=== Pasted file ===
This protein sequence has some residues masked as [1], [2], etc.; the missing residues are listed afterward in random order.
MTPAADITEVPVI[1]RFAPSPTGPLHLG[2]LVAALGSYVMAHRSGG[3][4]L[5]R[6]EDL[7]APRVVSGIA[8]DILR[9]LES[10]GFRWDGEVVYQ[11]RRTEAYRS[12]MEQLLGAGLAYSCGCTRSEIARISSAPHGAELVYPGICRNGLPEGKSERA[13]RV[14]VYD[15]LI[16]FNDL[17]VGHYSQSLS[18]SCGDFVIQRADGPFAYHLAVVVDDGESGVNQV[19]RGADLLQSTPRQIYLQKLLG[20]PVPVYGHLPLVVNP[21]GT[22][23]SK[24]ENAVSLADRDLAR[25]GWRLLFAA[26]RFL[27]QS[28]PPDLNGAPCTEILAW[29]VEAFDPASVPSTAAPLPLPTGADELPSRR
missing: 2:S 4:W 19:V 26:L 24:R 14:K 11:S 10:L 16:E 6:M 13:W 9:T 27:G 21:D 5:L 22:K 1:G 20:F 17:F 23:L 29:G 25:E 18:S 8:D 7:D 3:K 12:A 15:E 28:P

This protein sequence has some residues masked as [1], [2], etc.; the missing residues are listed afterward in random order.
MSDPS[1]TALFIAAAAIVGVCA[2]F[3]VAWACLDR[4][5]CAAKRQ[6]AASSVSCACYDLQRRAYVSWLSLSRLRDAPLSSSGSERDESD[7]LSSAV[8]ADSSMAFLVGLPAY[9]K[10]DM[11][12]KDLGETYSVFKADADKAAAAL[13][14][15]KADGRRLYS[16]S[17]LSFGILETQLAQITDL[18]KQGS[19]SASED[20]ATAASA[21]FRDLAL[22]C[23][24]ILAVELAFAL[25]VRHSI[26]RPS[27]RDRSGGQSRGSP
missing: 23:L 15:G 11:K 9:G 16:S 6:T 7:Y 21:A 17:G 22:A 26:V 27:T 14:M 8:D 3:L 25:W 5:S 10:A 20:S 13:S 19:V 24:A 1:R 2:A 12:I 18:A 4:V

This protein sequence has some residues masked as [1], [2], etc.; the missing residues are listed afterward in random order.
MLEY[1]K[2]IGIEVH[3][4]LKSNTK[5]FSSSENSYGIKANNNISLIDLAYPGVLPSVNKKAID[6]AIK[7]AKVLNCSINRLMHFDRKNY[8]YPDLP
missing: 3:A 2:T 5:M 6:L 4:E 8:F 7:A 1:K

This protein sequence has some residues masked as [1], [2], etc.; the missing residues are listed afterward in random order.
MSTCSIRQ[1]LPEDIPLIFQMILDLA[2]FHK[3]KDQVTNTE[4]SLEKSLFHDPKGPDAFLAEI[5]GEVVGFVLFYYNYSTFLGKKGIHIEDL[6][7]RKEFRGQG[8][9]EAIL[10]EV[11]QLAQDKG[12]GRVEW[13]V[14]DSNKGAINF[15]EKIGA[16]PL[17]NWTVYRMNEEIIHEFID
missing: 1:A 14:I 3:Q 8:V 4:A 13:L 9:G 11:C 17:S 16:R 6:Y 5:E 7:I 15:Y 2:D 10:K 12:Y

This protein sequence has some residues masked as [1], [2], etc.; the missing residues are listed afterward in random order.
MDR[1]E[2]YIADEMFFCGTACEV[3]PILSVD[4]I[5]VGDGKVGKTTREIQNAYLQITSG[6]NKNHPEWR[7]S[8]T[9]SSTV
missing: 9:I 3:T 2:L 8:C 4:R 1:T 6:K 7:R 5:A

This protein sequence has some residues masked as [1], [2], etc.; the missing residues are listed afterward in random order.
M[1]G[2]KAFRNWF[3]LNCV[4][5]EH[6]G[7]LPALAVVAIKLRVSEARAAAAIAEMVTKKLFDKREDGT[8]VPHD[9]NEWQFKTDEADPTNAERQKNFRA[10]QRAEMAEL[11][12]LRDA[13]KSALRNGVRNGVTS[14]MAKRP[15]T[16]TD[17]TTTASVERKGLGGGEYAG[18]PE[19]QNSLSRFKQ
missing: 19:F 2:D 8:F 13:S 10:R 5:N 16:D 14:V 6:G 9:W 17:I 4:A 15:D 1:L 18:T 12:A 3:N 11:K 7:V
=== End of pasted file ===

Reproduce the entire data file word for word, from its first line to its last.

This protein sequence has some residues masked as [1], [2], etc.; the missing residues are listed afterward in random order.
MTPAADITEVPVI[1]RFAPSPTGPLHLG[2]LVAALGSYVMAHRSGG[3][4]L[5]R[6]EDL[7]APRVVSGIA[8]DILR[9]LES[10]GFRWDGEVVYQ[11]RRTEAYRS[12]MEQLLGAGLAYSCGCTRSEIARISSAPHGAELVYPGICRNGLPEGKSERA[13]RV[14]VYD[15]LI[16]FNDL[17]VGHYSQSLS[18]SCGDFVIQRADGPFAYHLAVVVDDGESGVNQV[19]RGADLLQSTPRQIYLQKLLG[20]PVPVYGHLPLVVNP[21]GT[22][23]SK[24]ENAVSLADRDLAR[25]GWRLLFAA[26]RFL[27]QS[28]PPDLNGAPCTEILAW[29]VEAFDPASVPSTAAPLPLPTGADELPSRR
missing: 2:S 4:W 19:V 26:L 24:R 14:K 11:S 10:L 16:E 6:M 13:W 9:T 27:G 21:D 5:L 22:K 1:G 20:F 17:F 23:L 29:G 25:E 18:S 8:D 7:D 3:K 12:A 15:E 28:P

This protein sequence has some residues masked as [1], [2], etc.; the missing residues are listed afterward in random order.
MSDPS[1]TALFIAAAAIVGVCA[2]F[3]VAWACLDR[4][5]CAAKRQ[6]AASSVSCACYDLQRRAYVSWLSLSRLRDAPLSSSGSERDESD[7]LSSAV[8]ADSSMAFLVGLPAY[9]K[10]DM[11][12]KDLGETYSVFKADADKAAAAL[13][14][15]KADGRRLYS[16]S[17]LSFGILETQLAQITDL[18]KQGS[19]SASED[20]ATAASA[21]FRDLAL[22]C[23][24]ILAVELAFAL[25]VRHSI[26]RPS[27]RDRSGGQSRGSP
missing: 23:L 15:G 11:K 9:G 16:S 6:T 7:Y 21:A 17:G 22:A 26:V 27:T 14:M 8:D 3:L 25:W 5:S 10:A 20:S 13:S 19:V 24:A 1:R 2:A 12:I 18:A 4:V

This protein sequence has some residues masked as [1], [2], etc.; the missing residues are listed afterward in random order.
MLEY[1]K[2]IGIEVH[3][4]LKSNTK[5]FSSSENSYGIKANNNISLIDLAYPGVLPSVNKKAID[6]AIK[7]AKVLNCSINRLMHFDRKNY[8]YPDLP
missing: 3:A 2:T 5:M 6:L 4:E 8:F 7:A 1:K

This protein sequence has some residues masked as [1], [2], etc.; the missing residues are listed afterward in random order.
MSTCSIRQ[1]LPEDIPLIFQMILDLA[2]FHK[3]KDQVTNTE[4]SLEKSLFHDPKGPDAFLAEI[5]GEVVGFVLFYYNYSTFLGKKGIHIEDL[6][7]RKEFRGQG[8][9]EAIL[10]EV[11]QLAQDKG[12]GRVEW[13]V[14]DSNKGAINF[15]EKIGA[16]PL[17]NWTVYRMNEEIIHEFID
missing: 1:A 14:I 3:Q 8:V 4:A 13:L 9:G 11:C 17:S 16:R 6:Y 5:E 7:I 15:Y 2:D 10:K 12:Y

This protein sequence has some residues masked as [1], [2], etc.; the missing residues are listed afterward in random order.
MDR[1]E[2]YIADEMFFCGTACEV[3]PILSVD[4]I[5]VGDGKVGKTTREIQNAYLQITSG[6]NKNHPEWR[7]S[8]T[9]SSTV
missing: 9:I 3:T 2:L 8:C 4:R 1:T 6:K 7:R 5:A

This protein sequence has some residues masked as [1], [2], etc.; the missing residues are listed afterward in random order.
M[1]G[2]KAFRNWF[3]LNCV[4][5]EH[6]G[7]LPALAVVAIKLRVSEARAAAAIAEMVTKKLFDKREDGT[8]VPHD[9]NEWQFKTDEADPTNAERQKNFRA[10]QRAEMAEL[11][12]LRDA[13]KSALRNGVRNGVTS[14]MAKRP[15]T[16]TD[17]TTTASVERKGLGGGEYAG[18]PE[19]QNSLSRFKQ
missing: 19:F 2:D 8:F 13:S 10:R 5:N 16:D 14:V 6:G 9:W 17:I 4:A 15:D 1:L 18:T 12:A 3:N 11:K 7:V